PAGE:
It's amazing how complex each successive generation
of videocard GPUs turn out to be, release after release. A modern graphics processing unit (GPU) like the nVidia G70 or ATI R520 has a transistor count of around 320 million... that surpasses most desktop microprocessors. In fact, only Intel's brand new "Presler" Pentium D 955XE has more transistors (376 million) and the majority of those are due to its 4 MB (2MB per core) of L2 cache, not chip complexity.
Looking at memory bandwidth requirements, videocard's
also surpass CPU's here as well. A single Pentium 4 operating on an 800 MHz
front side bus (FSB) has access to up to 6.4GB/s worth of bandwidth. A dual
core Pentium D will realistically can use up to 12.8GB/s, but only half is
available. By way of comparison, ATi's smoking hot Radeon
X1800 XT has access to up to 48GB/s
bandwidth. That's eight times what a Pentium 4 will use!
With the performance of videocards growing by leaps and bounds each year,
just imagine if processor power doubled every six months like videocards do...
For hardcore gamers, there is no other component in a
computer more important than the videocard. Equip a state of the art AMD
Athlon64 FX-60 or Intel Pentium Extreme Edition based system with a low end videocard and framerates will still crawl along... On the flip side, a high end videocard can breathe new life into an aging system even, and at the moment one of ATi's best video processing units (VPU) is the Radeon X1800 XT.
The MSI Radeon RX1800XT-VT2D512E videocard that is the focus of this review incorporates Radeon X1800 XT GPU and includes and extra 256MB memory above the standard amount, for a whopping 512MB GDDR3. The X1800 XT core hums along at 625 MHz, and the GDDR3 at a remarkable 1500MHz.
Video connections are made via either of two DVI video
connectors at rear (two DVI-to-Analog adaptors are included), and
a video in/out port which accomodates two sets of cables;
one for s-video and composite (RCA) video in/out and the other for a set of Y, Pb, Pr component outputs. Also included in the videocard package is a 6-foot long S-video and composite cable, the 6-pin auxiliary power cable (min. 350W PSU recommended) and a copy of the game Colin Macrae Rally 2005.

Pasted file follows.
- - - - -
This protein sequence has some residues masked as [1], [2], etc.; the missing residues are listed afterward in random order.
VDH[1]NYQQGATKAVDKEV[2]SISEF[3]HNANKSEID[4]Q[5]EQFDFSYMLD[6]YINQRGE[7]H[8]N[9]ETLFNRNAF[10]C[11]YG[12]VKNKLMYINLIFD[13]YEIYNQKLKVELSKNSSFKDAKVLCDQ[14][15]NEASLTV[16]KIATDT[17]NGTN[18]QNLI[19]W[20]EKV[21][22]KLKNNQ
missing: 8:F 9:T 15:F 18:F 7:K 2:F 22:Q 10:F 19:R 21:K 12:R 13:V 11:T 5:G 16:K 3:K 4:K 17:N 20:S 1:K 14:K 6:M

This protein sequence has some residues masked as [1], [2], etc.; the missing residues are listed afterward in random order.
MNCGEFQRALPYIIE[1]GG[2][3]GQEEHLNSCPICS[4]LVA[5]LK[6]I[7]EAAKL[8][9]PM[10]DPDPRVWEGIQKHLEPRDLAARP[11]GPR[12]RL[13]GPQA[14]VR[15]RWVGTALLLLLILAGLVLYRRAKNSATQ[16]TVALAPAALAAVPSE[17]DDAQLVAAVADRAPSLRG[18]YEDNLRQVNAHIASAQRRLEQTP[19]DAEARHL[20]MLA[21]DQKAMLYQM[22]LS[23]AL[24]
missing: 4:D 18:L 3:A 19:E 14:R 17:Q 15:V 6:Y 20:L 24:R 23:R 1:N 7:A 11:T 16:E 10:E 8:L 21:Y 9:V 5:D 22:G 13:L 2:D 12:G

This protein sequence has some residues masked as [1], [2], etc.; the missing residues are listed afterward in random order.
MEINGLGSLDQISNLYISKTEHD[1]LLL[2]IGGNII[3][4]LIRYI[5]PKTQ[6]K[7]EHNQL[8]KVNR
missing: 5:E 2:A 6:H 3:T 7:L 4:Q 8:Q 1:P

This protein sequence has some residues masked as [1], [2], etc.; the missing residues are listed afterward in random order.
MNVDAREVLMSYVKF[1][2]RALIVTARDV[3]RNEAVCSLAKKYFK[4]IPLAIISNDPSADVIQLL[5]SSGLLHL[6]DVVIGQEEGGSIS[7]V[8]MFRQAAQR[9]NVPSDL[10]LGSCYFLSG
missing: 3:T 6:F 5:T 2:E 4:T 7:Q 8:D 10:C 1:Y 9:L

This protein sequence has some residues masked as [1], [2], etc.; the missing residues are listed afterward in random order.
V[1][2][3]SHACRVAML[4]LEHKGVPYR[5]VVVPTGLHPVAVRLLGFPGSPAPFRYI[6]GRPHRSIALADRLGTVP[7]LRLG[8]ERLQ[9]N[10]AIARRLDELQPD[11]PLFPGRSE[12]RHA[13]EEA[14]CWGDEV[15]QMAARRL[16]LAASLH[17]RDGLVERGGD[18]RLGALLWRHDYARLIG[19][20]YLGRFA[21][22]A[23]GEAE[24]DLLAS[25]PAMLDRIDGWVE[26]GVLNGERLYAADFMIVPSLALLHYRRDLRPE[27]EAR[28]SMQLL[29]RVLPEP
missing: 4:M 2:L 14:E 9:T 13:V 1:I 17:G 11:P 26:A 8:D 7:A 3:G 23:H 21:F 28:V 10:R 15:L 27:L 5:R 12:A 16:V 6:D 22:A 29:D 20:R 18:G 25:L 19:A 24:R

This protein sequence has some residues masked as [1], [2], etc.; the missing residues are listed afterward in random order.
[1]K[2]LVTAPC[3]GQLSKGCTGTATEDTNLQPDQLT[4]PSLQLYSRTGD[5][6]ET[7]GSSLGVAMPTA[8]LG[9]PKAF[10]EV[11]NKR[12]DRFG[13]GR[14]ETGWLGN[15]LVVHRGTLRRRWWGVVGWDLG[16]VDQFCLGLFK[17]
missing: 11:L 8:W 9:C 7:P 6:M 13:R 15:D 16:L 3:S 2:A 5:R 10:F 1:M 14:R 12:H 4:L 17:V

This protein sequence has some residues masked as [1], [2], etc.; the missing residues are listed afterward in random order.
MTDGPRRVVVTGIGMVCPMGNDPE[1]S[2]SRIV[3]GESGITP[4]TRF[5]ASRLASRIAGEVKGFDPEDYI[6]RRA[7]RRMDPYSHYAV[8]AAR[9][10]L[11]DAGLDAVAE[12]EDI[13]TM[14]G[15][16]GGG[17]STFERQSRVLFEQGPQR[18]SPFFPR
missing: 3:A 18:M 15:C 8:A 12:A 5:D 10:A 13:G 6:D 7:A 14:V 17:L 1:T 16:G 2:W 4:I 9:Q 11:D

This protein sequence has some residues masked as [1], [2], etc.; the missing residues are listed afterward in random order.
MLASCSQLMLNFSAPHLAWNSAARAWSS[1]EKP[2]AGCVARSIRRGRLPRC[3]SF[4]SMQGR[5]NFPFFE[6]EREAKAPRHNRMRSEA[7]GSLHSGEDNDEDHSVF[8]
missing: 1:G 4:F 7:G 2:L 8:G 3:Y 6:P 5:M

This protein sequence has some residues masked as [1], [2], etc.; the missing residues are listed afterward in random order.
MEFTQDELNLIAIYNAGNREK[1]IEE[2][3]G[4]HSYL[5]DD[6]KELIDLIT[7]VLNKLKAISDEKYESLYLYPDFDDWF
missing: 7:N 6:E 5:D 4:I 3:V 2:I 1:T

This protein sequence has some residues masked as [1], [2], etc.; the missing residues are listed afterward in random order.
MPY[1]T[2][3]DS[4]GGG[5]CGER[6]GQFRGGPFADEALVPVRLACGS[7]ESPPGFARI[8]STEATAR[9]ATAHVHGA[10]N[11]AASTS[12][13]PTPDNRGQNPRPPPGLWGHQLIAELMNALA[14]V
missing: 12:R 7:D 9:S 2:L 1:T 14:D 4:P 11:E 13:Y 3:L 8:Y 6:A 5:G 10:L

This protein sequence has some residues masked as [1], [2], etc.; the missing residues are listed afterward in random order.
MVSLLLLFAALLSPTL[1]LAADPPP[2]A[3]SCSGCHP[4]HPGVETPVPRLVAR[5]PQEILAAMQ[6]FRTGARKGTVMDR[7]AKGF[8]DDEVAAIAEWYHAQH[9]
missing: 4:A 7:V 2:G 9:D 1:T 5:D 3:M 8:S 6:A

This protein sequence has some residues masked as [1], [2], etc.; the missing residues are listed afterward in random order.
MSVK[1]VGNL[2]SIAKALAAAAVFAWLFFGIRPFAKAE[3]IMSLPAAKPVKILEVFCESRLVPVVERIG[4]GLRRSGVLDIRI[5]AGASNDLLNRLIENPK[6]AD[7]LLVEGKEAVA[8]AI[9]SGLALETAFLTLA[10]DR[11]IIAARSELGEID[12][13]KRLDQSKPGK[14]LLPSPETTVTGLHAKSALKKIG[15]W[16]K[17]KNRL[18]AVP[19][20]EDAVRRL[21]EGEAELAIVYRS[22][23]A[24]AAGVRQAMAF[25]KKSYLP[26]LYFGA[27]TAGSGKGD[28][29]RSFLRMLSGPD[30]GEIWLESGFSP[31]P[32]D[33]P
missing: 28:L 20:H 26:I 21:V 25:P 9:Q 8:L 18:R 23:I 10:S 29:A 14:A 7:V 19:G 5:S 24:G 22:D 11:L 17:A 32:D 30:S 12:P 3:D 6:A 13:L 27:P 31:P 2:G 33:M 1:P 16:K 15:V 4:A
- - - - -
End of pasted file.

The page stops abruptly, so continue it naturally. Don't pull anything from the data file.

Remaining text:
It's just as easy to stack a set of 19" monitors
together and use the MSI RX1800XT-VT2D512E for dual screen gaming as it is for a single monitor, and resolutions of up to 2560x1600 per display are supported. There is a lot more to get into, so we'll cover more of the X1800XT's technical capabilities in a moment.
MSI follows the reference design Radeon X1800 XT down to
a tee with the RX1800XT-VT2D512E videocard. Aside from the sticker on the
heatsink shroud and fan motor, it is impossible to tell the difference between
the MSI videocard and another reference ATI Radeon X1800 XT based card.
RX1800XT-VT2D512E itself quite long, measuring 23 x 11 cm. As a point of
reference, it's just slightly longer than a GeForce 7800GTX-class videocard,
although it also occupies two full PCI slots.
The MSI RX1800XT-VT2D512E is equipped with a large
dual slot heatsink which is broken up into many separate pieces. The Radeon
X1800 XT core comes in direct contact with a copper heatsink while the memory is
cooled by a larger cast-aluminum heatsink.
The 60mm squirrel cage fan is temperature controlled and draws air over the
VPU heatsink before expelling it out of the case through the second PCI slot
bracket which is vented.
60mm fan spins up to full speed (which generates quite
a racket) however after about three seconds, drops back to
normal operating speeds. With the computer performing 2D applications, the MSI RX1800XT-VT2D512E is
not audible. However, when it's tasked with running intensive 3D benchmarks or action-packed games the volume
of noise from the cooling system certainly increases along with the fan's RPM.
During our tests of the RX1800XT, the fan speed never quite reached 100%...
however it was still loud enough to be audible from within an enclosed computer